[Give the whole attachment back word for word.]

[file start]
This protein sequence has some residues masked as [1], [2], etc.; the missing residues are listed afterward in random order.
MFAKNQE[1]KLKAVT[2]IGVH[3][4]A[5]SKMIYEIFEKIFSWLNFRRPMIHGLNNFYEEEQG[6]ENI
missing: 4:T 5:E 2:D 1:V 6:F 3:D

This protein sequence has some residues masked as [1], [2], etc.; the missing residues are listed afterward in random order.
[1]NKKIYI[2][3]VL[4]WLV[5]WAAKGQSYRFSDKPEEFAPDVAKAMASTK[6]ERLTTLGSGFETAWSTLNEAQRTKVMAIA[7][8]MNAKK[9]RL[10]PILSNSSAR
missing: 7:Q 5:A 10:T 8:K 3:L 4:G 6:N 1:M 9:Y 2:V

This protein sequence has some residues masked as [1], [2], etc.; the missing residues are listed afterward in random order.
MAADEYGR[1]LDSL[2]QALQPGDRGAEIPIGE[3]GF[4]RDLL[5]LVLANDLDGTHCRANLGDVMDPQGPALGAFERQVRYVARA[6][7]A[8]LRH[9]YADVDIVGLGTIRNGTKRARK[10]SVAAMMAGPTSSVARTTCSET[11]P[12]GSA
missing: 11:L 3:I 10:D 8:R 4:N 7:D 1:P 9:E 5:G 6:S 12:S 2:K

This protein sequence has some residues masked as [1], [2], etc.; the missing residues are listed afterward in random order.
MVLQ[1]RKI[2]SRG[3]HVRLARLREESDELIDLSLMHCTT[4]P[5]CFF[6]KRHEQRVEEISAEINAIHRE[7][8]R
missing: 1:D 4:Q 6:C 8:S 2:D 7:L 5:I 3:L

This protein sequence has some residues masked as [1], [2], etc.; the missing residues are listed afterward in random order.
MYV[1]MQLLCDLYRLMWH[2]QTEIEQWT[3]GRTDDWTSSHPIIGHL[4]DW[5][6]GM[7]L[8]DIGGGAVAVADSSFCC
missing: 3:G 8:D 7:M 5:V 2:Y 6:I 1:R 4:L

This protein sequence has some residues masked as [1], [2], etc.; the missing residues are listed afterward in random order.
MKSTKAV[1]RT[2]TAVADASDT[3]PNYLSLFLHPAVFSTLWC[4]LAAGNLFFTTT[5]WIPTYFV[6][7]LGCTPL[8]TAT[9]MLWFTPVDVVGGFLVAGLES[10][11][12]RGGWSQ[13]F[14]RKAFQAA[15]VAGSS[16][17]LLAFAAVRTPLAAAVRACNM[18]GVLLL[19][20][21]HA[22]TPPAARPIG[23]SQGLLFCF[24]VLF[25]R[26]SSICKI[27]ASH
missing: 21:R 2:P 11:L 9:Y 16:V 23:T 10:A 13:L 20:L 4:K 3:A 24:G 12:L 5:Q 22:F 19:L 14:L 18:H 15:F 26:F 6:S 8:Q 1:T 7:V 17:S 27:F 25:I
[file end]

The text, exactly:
This protein sequence has some residues masked as [1], [2], etc.; the missing residues are listed afterward in random order.
MFAKNQE[1]KLKAVT[2]IGVH[3][4]A[5]SKMIYEIFEKIFSWLNFRRPMIHGLNNFYEEEQG[6]ENI
missing: 4:T 5:E 2:D 1:V 6:F 3:D

This protein sequence has some residues masked as [1], [2], etc.; the missing residues are listed afterward in random order.
[1]NKKIYI[2][3]VL[4]WLV[5]WAAKGQSYRFSDKPEEFAPDVAKAMASTK[6]ERLTTLGSGFETAWSTLNEAQRTKVMAIA[7][8]MNAKK[9]RL[10]PILSNSSAR
missing: 7:Q 5:A 10:T 8:K 3:L 4:G 6:N 1:M 9:Y 2:V

This protein sequence has some residues masked as [1], [2], etc.; the missing residues are listed afterward in random order.
MAADEYGR[1]LDSL[2]QALQPGDRGAEIPIGE[3]GF[4]RDLL[5]LVLANDLDGTHCRANLGDVMDPQGPALGAFERQVRYVARA[6][7]A[8]LRH[9]YADVDIVGLGTIRNGTKRARK[10]SVAAMMAGPTSSVARTTCSET[11]P[12]GSA
missing: 11:L 3:I 10:D 8:R 4:N 7:D 1:P 9:E 5:G 6:S 12:S 2:K

This protein sequence has some residues masked as [1], [2], etc.; the missing residues are listed afterward in random order.
MVLQ[1]RKI[2]SRG[3]HVRLARLREESDELIDLSLMHCTT[4]P[5]CFF[6]KRHEQRVEEISAEINAIHRE[7][8]R
missing: 1:D 4:Q 6:C 8:S 2:D 7:L 5:I 3:L

This protein sequence has some residues masked as [1], [2], etc.; the missing residues are listed afterward in random order.
MYV[1]MQLLCDLYRLMWH[2]QTEIEQWT[3]GRTDDWTSSHPIIGHL[4]DW[5][6]GM[7]L[8]DIGGGAVAVADSSFCC
missing: 3:G 8:D 7:M 5:V 2:Y 6:I 1:R 4:L

This protein sequence has some residues masked as [1], [2], etc.; the missing residues are listed afterward in random order.
MKSTKAV[1]RT[2]TAVADASDT[3]PNYLSLFLHPAVFSTLWC[4]LAAGNLFFTTT[5]WIPTYFV[6][7]LGCTPL[8]TAT[9]MLWFTPVDVVGGFLVAGLES[10][11][12]RGGWSQ[13]F[14]RKAFQAA[15]VAGSS[16][17]LLAFAAVRTPLAAAVRACNM[18]GVLLL[19][20][21]HA[22]TPPAARPIG[23]SQGLLFCF[24]VLF[25]R[26]SSICKI[27]ASH
missing: 21:R 2:P 11:L 9:Y 16:V 23:T 10:A 13:L 20:L 4:K 3:A 24:G 12:L 5:Q 22:F 19:L 14:L 18:H 15:F 26:F 6:S 8:Q 1:T 7:V 17:S 27:F 25:I